At 50, that means, on average, more than 15% of all operating Citi Bike stations were filled, or occasionally empty, every hour of every workday of the week. The only explanation we can come up with, and this is purely surmise, is that there have been more cuts to the rebalancing crews.
The second and third weeks In May were the previous holders of the Worst Weeks title. That month, total rides were more than double that of last December, 955K vs. 460K. And since August, ridership this year vs. last has been trending down. In November, total rides were 20 percent fewer than last year.
And we’re all the more puzzled because this spike was not accompanied by a spike in the grumbling on social media. That was not the case back in the middle of May, the previous Worst Weeks.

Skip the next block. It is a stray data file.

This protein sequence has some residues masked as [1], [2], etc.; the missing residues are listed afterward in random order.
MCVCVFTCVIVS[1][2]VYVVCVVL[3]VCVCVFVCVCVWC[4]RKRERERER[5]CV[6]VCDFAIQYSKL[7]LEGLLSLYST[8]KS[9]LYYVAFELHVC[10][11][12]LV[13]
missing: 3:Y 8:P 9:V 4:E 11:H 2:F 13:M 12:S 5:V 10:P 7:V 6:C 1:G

And Wednesday’s mega crash, when apparently hundreds of stations went down for hours, has no impact on the NotSpot Index. (But the T-Mobile Did It incident has prodded us into paying a lot more attention to the number of operating stations.) That unprecedented event went unnoticed, too, in social and conventional media.
This makes us confront our worst fear: that New Yorkers will become so benumbed to empty stations, to docks that don’t work, and all the rest of the stuff that keeps Citi Bike from being truly great, that they’ll stop complaining.
Then again, if ridership keeps dropping by 20 percent, the system will eventually balance itself.
Sources: The O’Brien map http://bikes.oobrien.com/newyork/NYC Bike Share monthly reports http://bikesharenyc.blogspot.com/p/blog-page_15.html